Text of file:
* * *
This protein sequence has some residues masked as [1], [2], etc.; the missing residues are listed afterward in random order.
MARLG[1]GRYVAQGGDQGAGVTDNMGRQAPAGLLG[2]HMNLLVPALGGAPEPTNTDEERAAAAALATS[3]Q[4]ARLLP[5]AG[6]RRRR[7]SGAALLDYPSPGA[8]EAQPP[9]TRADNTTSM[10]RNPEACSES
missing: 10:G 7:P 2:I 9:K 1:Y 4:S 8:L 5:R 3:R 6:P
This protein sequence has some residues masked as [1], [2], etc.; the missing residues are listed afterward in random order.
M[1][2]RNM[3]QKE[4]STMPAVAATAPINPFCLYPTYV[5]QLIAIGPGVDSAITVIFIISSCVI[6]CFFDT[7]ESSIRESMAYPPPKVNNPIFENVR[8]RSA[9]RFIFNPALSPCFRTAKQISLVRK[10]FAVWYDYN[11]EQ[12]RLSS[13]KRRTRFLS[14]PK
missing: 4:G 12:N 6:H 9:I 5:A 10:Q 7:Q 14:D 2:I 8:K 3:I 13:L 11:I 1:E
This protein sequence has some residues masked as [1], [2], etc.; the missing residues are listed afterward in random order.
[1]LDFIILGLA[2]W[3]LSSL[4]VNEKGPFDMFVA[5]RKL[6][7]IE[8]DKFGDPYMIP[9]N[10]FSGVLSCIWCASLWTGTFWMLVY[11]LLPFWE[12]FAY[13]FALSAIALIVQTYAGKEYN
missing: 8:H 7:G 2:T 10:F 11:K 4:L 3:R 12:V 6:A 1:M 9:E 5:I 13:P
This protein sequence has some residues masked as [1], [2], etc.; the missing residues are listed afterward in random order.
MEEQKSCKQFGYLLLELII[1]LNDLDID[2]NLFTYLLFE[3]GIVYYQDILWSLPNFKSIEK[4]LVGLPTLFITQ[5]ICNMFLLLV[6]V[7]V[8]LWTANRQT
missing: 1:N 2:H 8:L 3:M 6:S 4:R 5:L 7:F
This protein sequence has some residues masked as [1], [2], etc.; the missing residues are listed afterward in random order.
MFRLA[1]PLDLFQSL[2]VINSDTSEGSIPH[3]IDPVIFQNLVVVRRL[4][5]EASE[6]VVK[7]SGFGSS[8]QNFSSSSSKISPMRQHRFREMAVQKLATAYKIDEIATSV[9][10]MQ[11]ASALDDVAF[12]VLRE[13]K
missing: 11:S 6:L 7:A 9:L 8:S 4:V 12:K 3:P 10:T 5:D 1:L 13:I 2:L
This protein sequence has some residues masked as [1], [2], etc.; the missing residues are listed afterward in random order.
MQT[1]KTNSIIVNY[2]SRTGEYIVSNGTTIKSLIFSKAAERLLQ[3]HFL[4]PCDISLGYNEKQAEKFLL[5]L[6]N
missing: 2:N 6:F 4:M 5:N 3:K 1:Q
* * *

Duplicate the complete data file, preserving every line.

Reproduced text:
This protein sequence has some residues masked as [1], [2], etc.; the missing residues are listed afterward in random order.
MARLG[1]GRYVAQGGDQGAGVTDNMGRQAPAGLLG[2]HMNLLVPALGGAPEPTNTDEERAAAAALATS[3]Q[4]ARLLP[5]AG[6]RRRR[7]SGAALLDYPSPGA[8]EAQPP[9]TRADNTTSM[10]RNPEACSES
missing: 10:G 7:P 2:I 9:K 1:Y 4:S 8:L 5:R 3:R 6:P
This protein sequence has some residues masked as [1], [2], etc.; the missing residues are listed afterward in random order.
M[1][2]RNM[3]QKE[4]STMPAVAATAPINPFCLYPTYV[5]QLIAIGPGVDSAITVIFIISSCVI[6]CFFDT[7]ESSIRESMAYPPPKVNNPIFENVR[8]RSA[9]RFIFNPALSPCFRTAKQISLVRK[10]FAVWYDYN[11]EQ[12]RLSS[13]KRRTRFLS[14]PK
missing: 4:G 12:N 6:H 9:I 5:A 10:Q 7:Q 14:D 2:I 8:K 3:I 13:L 11:I 1:E
This protein sequence has some residues masked as [1], [2], etc.; the missing residues are listed afterward in random order.
[1]LDFIILGLA[2]W[3]LSSL[4]VNEKGPFDMFVA[5]RKL[6][7]IE[8]DKFGDPYMIP[9]N[10]FSGVLSCIWCASLWTGTFWMLVY[11]LLPFWE[12]FAY[13]FALSAIALIVQTYAGKEYN
missing: 8:H 7:G 2:T 10:F 11:K 4:L 3:R 12:V 6:A 1:M 9:E 5:I 13:P
This protein sequence has some residues masked as [1], [2], etc.; the missing residues are listed afterward in random order.
MEEQKSCKQFGYLLLELII[1]LNDLDID[2]NLFTYLLFE[3]GIVYYQDILWSLPNFKSIEK[4]LVGLPTLFITQ[5]ICNMFLLLV[6]V[7]V[8]LWTANRQT
missing: 1:N 2:H 8:L 3:M 6:S 4:R 5:L 7:F
This protein sequence has some residues masked as [1], [2], etc.; the missing residues are listed afterward in random order.
MFRLA[1]PLDLFQSL[2]VINSDTSEGSIPH[3]IDPVIFQNLVVVRRL[4][5]EASE[6]VVK[7]SGFGSS[8]QNFSSSSSKISPMRQHRFREMAVQKLATAYKIDEIATSV[9][10]MQ[11]ASALDDVAF[12]VLRE[13]K
missing: 11:S 6:L 7:A 9:L 8:S 4:V 12:K 3:P 10:T 5:D 1:L 13:I 2:L
This protein sequence has some residues masked as [1], [2], etc.; the missing residues are listed afterward in random order.
MQT[1]KTNSIIVNY[2]SRTGEYIVSNGTTIKSLIFSKAAERLLQ[3]HFL[4]PCDISLGYNEKQAEKFLL[5]L[6]N
missing: 2:N 6:F 4:M 5:N 3:K 1:Q